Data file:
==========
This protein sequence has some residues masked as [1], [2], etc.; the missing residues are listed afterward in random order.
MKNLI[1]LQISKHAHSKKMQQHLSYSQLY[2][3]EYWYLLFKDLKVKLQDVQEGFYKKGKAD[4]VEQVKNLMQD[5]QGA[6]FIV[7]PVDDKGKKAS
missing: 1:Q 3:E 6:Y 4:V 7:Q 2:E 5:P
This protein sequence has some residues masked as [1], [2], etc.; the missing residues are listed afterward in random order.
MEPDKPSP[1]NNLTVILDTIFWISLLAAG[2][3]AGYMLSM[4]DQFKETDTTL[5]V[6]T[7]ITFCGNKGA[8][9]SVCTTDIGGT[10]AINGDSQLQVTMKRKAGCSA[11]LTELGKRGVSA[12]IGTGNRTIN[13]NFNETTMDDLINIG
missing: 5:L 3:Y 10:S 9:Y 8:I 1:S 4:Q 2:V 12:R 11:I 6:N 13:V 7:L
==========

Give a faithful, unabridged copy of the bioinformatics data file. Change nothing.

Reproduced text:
This protein sequence has some residues masked as [1], [2], etc.; the missing residues are listed afterward in random order.
MKNLI[1]LQISKHAHSKKMQQHLSYSQLY[2][3]EYWYLLFKDLKVKLQDVQEGFYKKGKAD[4]VEQVKNLMQD[5]QGA[6]FIV[7]PVDDKGKKAS
missing: 1:Q 3:E 6:Y 4:V 7:Q 2:E 5:P
This protein sequence has some residues masked as [1], [2], etc.; the missing residues are listed afterward in random order.
MEPDKPSP[1]NNLTVILDTIFWISLLAAG[2][3]AGYMLSM[4]DQFKETDTTL[5]V[6]T[7]ITFCGNKGA[8][9]SVCTTDIGGT[10]AINGDSQLQVTMKRKAGCSA[11]LTELGKRGVSA[12]IGTGNRTIN[13]NFNETTMDDLINIG
missing: 5:L 3:Y 10:S 9:Y 8:I 1:S 4:Q 2:V 12:R 11:I 6:N 13:V 7:L